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School of Medicine profiles

September 26, 2011

Daniel H. Conrad, Ph.D.

Daniel H. Conrad, Ph.D.

Distinguished Mentor Award

Excellent mentoring involves a fine balance between guiding and letting go. Daniel Conrad, Ph.D., Professor of Microbiology and Immunology and recipient of the 2011 Distinguished Mentor Award, has clearly mastered that balance.

“A good mentor is both kind and strong; friend and leader,” states Sarah Norton, M.S., Ph.D., Candidate. “As I have progressed, I always know Dr. Conrad will be there when I need him, yet he recognizes that I no longer need him to help me with everything I do.”

Jamie L. Sturgill, Ph.D., agrees, “Dr. Conrad allowed me the creative freedom I so desperately desired in a research setting while providing me with the necessary guidance required for a successful dissertation project.”

Dr. Conrad joined the MCV faculty as Assistant Professor in 1978 after completing a NIH postdoctoral fellowship in the Department of Medicine. He moved to Johns Hopkins in 1981 and returned to VCU as Professor of Microbiology in 1989. Dr. Conrad has authored over 130 peer-reviewed journal articles, earned continuous NIH funding for his research on IgE receptors, and taught students in medicine and dental hygiene, all while supervising students at all levels in his lab. Dr. Conrad makes an exceptional impact on the students in his laboratory through his good humor, unending support and enthusiasm, and careful guidance.

As doctoral student Sheinei Saleem, explains, “One of his mentoring philosophies and favorite lines is, ‘You are the expert, not me.’” The respect and encouragement this approach conveys is greatly appreciated by students. David Gibb, M.D./Ph.D. student, recalls, “Dr. Conrad’s sincere enthusiasm for progress of my research reinforced my own confidence and motivation. On countless occasions, he would stay late to review results of an experiment or call me for status updates…Somehow, although he was the boss, it felt like we were a team.”

Learning to network and interact with other researchers is an important skill necessary for building a successful research program. Dr. Conrad offers his students career-building opportunities to participate in presentations and grant applications and often funds his students’ travel to national meetings while he stays at home. Former student Jill W. Ford, Ph.D., now Postdoctoral Fellow, David H. Smith Center for Vaccine Biology and Immunology, University of Rochester Medical Center, recalls, “When he was hosting a scientist, he frequently invited me to join them for dinner so that I could discuss my research and further develop my networking skills. He also encouraged me to foster collaborations with other investigators, both at VCU and outside of the university. This resulted in several fruitful publications for me, including one high impact co-first author publication at Nature Immunology.”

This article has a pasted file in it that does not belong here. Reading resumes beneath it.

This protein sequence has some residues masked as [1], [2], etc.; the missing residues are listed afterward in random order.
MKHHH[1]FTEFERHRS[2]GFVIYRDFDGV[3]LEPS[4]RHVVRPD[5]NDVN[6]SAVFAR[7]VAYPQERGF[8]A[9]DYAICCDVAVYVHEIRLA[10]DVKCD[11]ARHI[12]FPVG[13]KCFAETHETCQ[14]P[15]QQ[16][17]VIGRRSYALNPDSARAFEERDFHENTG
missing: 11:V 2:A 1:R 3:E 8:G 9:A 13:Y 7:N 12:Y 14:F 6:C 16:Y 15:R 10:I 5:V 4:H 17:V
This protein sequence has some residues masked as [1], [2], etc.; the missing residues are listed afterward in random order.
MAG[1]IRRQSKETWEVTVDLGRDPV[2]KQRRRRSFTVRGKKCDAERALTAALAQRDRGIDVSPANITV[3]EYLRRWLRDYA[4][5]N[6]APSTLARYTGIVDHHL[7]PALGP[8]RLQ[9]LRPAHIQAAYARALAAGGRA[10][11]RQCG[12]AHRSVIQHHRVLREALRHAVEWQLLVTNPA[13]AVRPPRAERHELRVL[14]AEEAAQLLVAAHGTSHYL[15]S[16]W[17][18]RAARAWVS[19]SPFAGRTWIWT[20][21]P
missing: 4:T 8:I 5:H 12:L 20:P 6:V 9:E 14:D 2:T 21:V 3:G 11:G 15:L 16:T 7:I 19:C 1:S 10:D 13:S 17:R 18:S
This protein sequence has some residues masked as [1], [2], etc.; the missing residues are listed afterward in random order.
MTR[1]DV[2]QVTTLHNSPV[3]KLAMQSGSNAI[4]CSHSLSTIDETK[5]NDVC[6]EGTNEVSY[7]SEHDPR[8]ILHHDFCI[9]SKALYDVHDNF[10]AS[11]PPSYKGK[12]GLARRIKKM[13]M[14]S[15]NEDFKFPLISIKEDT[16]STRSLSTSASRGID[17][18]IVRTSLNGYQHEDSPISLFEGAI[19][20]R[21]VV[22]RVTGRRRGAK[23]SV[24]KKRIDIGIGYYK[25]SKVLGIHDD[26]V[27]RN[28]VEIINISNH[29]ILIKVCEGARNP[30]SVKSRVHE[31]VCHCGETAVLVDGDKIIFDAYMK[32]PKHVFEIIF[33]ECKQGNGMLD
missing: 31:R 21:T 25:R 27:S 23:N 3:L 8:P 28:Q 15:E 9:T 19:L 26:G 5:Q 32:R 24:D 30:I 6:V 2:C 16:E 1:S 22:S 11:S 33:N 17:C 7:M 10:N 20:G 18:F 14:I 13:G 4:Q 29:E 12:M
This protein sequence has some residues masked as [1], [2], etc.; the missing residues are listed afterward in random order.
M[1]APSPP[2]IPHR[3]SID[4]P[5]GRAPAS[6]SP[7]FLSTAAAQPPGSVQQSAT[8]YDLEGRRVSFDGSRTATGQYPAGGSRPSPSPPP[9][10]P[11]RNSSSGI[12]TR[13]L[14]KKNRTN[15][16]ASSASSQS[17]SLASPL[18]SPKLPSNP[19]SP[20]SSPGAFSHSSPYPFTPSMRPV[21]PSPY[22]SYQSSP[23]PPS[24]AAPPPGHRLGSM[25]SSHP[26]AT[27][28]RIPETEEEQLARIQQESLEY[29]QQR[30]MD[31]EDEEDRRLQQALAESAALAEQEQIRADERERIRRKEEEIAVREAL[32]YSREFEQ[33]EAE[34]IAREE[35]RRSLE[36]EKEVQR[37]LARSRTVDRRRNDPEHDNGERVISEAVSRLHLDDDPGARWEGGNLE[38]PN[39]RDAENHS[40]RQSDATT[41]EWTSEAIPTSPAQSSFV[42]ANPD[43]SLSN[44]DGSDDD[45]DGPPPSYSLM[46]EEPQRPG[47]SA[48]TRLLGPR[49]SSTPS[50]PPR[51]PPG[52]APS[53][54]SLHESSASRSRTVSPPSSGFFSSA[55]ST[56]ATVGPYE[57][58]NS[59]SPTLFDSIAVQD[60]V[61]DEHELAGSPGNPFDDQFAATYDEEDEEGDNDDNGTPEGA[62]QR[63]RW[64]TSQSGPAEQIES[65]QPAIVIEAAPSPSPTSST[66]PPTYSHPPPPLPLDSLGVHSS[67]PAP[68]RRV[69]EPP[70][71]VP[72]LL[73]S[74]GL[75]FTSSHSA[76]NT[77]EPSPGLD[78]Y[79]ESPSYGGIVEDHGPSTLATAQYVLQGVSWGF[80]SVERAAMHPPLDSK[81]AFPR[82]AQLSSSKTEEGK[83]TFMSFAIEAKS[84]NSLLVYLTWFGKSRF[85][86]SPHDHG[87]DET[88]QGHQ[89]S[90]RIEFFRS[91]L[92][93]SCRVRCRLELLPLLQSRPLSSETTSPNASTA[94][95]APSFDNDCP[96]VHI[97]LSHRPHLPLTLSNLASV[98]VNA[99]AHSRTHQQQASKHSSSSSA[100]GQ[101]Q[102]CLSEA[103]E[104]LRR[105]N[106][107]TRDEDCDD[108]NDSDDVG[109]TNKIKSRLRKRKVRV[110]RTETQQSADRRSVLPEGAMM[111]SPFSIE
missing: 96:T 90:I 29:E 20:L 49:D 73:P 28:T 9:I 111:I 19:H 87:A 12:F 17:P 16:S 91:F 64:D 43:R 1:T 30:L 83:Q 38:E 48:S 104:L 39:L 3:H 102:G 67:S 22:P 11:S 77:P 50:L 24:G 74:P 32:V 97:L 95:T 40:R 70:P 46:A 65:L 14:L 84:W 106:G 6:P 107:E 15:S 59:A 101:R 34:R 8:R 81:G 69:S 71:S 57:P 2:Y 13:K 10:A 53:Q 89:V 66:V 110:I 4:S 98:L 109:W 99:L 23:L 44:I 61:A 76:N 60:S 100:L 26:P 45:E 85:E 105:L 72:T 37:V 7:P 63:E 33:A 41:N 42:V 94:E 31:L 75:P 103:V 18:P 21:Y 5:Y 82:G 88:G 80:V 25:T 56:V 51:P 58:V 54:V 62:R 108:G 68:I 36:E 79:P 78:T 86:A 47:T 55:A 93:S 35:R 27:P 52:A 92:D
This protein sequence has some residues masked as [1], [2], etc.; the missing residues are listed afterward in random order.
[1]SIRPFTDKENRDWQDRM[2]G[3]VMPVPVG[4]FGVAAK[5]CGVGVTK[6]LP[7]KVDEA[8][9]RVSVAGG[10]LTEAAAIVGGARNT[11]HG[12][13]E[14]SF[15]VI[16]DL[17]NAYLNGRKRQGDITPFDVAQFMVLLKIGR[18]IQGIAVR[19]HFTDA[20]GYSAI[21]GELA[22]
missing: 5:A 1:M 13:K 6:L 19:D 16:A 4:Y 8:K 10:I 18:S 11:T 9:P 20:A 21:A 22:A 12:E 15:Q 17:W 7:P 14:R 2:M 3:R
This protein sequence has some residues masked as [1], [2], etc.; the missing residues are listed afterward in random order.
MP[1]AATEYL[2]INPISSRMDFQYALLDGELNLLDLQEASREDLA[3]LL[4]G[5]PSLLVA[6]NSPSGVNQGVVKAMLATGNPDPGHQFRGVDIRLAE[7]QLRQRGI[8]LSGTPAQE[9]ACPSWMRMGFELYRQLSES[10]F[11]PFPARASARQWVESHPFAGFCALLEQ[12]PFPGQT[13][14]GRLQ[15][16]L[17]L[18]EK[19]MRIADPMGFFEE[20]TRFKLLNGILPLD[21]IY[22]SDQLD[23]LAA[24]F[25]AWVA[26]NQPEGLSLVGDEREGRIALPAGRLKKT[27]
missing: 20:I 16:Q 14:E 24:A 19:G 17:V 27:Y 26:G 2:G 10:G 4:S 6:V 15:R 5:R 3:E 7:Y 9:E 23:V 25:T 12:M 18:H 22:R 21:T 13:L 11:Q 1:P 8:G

Dr. Conrad’s influence continues once his students graduate and move on to developing careers of their own. As former student Dania Rabah, Ph.D., currently Senior Scientist and Head of Immunopharmacology for Biogen Idec explains, “Although I have had a number of great mentors since my Ph.D. years, Dr. Conrad is still the only person I go to for advice on career choices, scientific questions or any sort of advice.”

Joel Matthews, Ph.D., now in a research fellowship at Harvard School of Public Health, echoes this experience. “As I move on with my career, with the goal of running my own laboratory, I can see myself saying, ‘What would Dr. Conrad have done in this situation?’ I will be forever grateful for his friendship and his example.”

Dr. Conrad is the first faculty member to receive the same Teaching Excellence Award twice; he also received the Distinguished Mentor Award in 2001. The field of microbiology and immunology and the School of Medicine have benefitted from another ten years of Dr. Conrad’s dedication to supporting his graduate students personally and professionally through their years of training and professional practice.